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Simple Workbench

The goal of the Simple Workbench project is to build a small "drafting and laptop surface" for my studio using reclaimed pine lumber from an old bed frame.

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April 1, 2024

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After the glue up of the benchtop panel was cured, I flattened the final surface with a hand plane, since it was too wide to fit through the woodshop's jointer or planer.

A large wooden panel takes up the bulk of the frame, angled towards the bottom right corner. Sitting on top of the panel is a #4 hand plane, with a wood shaving hanging out of the mouth. The upper left corner, where the bench surface under the panel is visible, is covered in many more shavings.

This was my first time flattening a panel by hand, and was relatively successful. I got the hang of feeling out how the plane engaged with the wood, but in terms of a technique for acheiving true flatness, there's still a lot for me to learn. However, this panel is more than flat enough for its purpose.

March 30, 2024

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Started a new project today: a simple workbench for my studio. The bench design will be two upside-down "U" legs on each side, with support spans between all legs except the front. A bench-top panel will provide a flat work surface. The top panel was my starting point.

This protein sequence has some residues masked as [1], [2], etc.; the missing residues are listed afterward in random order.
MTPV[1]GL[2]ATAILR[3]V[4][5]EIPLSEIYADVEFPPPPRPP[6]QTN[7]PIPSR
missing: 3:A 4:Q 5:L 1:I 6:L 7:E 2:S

Three 60-inch by 5-inch bed slats sit side-by-side on top of a workbench under a large tool rack.

Using three old bed slats roughly 60-inches by 5-inches, I cut them down into 20-inch lengths on the chop saw, and then ripped them to 1 1/2-inches wide on the table saw. These strips will be turned on their side when glued up into a panel, so the 1 1/2-inch width will be the depth of the final panel.

Centered in the frame is an industrial planer, with six long thin strips of wood coming out onto the outfeed table, and a large stack of the same size strips on top of the rollers. In the background, you can see a shop vac, a CNC table, trash cans, and a table saw.

Once cut to length and width, all of the strips were flattened first on the jointer, then the planer to have flat and parallel surfaces. It does not matter if they are the same thickness, because they will be glued on the "faces".

Twenty-seven strips of wood are laid out next to each other on a workbench, creating a roughly 1 1/2-inch thick 20x24-inch panel of wood.

Once all of the strips had flat and parallel faces, they were ready to glue up into the bench top.

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